3. Christ and the Scriptures offer much hope to both spouses. To the adulterer, the hope and joy which true repentance can bring. King David, an adulterer himself, cries out to God in Psalm 51:12 for the restoration of joy in his life. Another way of saying it might be that the church offers a message that the adulterer’s identity for life is not a scarlet letter ofAdultery, but rather a restored and redeemed child of the King.
To the victim of adultery, the hope that God sees and knows their situation. He will not leave them alone to figure this out, but that He Himself knows the agony and disappointment of adultery. He understands the experience of being forsaken for someone and something else. The prophet Jeremiah proclaims in Jeremiah 2:13, “For my people have committed two evils: they have forsaken me, the fountain of living waters, and hewed out cisterns for themselves, broken cisterns that can hold no water.” And not only does He understand the agony of adultery, He calls you to Himself to speak out your suffering and pain to Him each and every time.
Don’t expect more out of pastors’ kids (PKs) than any other kids.“My children need to have the same expectations as the other children in the church. They are not some kind of spiritual superstars because their dad’s a pastor.”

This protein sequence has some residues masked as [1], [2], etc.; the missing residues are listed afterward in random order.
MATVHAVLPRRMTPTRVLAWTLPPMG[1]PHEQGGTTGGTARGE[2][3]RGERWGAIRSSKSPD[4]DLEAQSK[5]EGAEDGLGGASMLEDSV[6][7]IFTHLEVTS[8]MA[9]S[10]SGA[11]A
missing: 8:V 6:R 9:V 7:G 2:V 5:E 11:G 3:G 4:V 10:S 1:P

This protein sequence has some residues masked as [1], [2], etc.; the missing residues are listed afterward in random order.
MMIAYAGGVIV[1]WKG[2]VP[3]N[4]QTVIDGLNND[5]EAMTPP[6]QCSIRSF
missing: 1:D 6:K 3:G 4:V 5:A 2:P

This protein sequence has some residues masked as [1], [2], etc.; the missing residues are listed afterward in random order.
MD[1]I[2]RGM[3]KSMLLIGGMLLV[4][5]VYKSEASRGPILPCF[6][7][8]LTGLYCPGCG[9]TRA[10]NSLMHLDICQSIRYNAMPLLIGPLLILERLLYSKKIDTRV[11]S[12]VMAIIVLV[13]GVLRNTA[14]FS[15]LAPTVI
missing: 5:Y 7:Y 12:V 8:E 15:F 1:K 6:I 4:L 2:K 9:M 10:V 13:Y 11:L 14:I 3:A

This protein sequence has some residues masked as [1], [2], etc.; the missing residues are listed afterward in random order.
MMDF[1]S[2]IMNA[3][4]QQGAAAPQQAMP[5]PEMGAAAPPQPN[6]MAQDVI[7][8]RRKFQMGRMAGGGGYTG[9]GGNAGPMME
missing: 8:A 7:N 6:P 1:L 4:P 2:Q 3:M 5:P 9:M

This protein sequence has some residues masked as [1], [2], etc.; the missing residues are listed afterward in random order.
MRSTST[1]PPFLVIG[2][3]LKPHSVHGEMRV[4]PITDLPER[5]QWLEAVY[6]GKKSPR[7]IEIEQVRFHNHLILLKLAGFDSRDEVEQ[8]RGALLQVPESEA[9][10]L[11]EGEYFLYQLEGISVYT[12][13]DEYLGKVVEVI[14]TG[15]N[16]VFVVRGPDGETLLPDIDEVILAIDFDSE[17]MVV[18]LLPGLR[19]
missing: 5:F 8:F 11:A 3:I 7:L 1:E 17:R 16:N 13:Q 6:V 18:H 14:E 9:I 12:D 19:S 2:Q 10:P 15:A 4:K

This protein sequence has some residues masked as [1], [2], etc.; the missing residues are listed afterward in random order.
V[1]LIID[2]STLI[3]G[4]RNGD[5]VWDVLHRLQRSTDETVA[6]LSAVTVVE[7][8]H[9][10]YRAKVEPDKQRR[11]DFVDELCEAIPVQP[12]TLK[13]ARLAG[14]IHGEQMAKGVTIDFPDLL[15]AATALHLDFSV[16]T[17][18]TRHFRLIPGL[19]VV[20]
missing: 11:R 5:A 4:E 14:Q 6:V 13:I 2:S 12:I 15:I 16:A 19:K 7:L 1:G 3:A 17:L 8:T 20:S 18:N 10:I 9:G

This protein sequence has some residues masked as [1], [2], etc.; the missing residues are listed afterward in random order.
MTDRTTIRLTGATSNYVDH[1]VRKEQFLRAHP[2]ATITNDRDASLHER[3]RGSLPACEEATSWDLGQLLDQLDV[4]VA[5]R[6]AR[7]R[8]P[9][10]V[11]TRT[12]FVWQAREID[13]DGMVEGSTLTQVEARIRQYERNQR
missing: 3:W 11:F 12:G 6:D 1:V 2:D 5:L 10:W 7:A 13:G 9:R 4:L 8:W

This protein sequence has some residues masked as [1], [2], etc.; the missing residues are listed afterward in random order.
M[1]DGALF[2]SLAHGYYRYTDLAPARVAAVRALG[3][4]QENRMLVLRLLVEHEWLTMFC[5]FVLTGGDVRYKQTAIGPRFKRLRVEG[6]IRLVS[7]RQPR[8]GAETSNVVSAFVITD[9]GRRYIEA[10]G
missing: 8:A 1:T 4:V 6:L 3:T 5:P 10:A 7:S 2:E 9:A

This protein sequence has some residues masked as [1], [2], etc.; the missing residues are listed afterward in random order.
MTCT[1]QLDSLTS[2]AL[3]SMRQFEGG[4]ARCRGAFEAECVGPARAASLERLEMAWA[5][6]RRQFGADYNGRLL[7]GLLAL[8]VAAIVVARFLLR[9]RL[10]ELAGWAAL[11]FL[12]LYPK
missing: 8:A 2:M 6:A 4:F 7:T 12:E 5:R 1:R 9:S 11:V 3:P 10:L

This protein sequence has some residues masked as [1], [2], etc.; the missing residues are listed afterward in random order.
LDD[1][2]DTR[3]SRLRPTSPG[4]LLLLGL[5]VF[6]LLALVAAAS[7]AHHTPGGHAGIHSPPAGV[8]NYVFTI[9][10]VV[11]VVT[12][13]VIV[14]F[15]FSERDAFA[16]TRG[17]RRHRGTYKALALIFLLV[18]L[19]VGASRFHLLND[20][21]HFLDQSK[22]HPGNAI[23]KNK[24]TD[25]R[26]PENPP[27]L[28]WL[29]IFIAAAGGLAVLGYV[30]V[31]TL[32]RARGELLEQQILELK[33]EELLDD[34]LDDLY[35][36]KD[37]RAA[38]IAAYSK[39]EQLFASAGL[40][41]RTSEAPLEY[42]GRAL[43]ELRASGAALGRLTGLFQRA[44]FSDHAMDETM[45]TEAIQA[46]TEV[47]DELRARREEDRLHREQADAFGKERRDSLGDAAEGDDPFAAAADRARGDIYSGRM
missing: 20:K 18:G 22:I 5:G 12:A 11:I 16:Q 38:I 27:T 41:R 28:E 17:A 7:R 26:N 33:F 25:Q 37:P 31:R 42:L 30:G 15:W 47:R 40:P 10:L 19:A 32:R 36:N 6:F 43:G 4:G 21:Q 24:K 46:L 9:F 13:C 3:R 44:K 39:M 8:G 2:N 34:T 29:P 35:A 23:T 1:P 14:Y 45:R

“All my problems are in my own heart.”
That’s a line from Mike McKinley. He offered that up about five or six years ago when I asked him how things were going at his church. Without flinching that’s what he said and it was like getting shot in the chest with a canon. Immediately I knew that my problems were in my heart. It’s taken six years to work out what some of those were, but Mike’s comment, by God’s grace, began an ocular log removal process that goes on until this day.
Is she willing to be honest with you?
Several years ago Cathi pointed out some of my major blind spots. It took an enormous amount of courage for her to do this, and she did it with grace, hope, tears, and humility. It was hard to listen to her articulate my failures, but I needed to hear them. What is more, the church needed me to hear her.
She served our congregation that night by helping me confront some areas that I desperately needed to correct. Many of the weaknesses that she pointed out were echoed in the church. Now I could see them. Her boldness was a gift to our marriage and to our church.